Propagation Velocity Errors in Time Domain Reflectometry Measurements of Soil Water
- W. R. Hook and
- N. J. Livingston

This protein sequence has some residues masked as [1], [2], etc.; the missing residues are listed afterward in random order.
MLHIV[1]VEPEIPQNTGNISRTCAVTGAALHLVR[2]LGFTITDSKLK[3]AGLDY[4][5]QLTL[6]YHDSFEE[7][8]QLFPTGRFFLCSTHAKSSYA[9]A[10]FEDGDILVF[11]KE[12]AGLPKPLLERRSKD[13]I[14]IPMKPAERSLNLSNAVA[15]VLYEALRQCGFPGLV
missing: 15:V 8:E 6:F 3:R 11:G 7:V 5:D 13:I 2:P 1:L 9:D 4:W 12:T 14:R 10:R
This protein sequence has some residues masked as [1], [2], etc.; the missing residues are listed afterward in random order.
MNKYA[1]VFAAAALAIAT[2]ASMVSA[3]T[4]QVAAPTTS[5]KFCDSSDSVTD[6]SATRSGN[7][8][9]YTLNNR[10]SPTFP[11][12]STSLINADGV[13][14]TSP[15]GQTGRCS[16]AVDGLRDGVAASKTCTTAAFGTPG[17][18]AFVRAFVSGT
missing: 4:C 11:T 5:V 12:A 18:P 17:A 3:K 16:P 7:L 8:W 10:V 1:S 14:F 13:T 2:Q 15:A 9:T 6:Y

The determination of soil water content by time domain reflectometry (TDR) involves two steps: the measurement of the propagation velocity of an electromagnetic pulse along a transmission line and the conversion of this measurement to an estimate of soil water content. The objective of this study was to identify and quantify errors associated with propagation velocity measurements. We developed new TDR techniques, involving the use of remotely switched diodes and differential wave form detection, that can be used to quantify and minimize propagation velocity errors. These errors are presented in terms of time interval errors. We show that the dominant time interval error term relates to the transition time of reflected pulses and that absolute time interval errors cannot be assumed to be <200 ps. We identify the presence of dissolved ions and the use of long cables as major sources of additional transition time errors. For transition times >2 ns, the time interval error caused by transition time effects can be estimated as the root mean square sum of the basic 200-ps error and an error equal to 10% of the transition time. We show that although instrument time base errors are the main source of precision errors, they are less important in determining the absolute accuracy of propagation velocity measurements. We show that system costs can be reduced without compromising accuracy by using 75 Ω coaxial cable, which is not only inexpensive but is superior to standard 50 Ω cable.Please view the pdf by using the Full Text (PDF) link under 'View' to the left.
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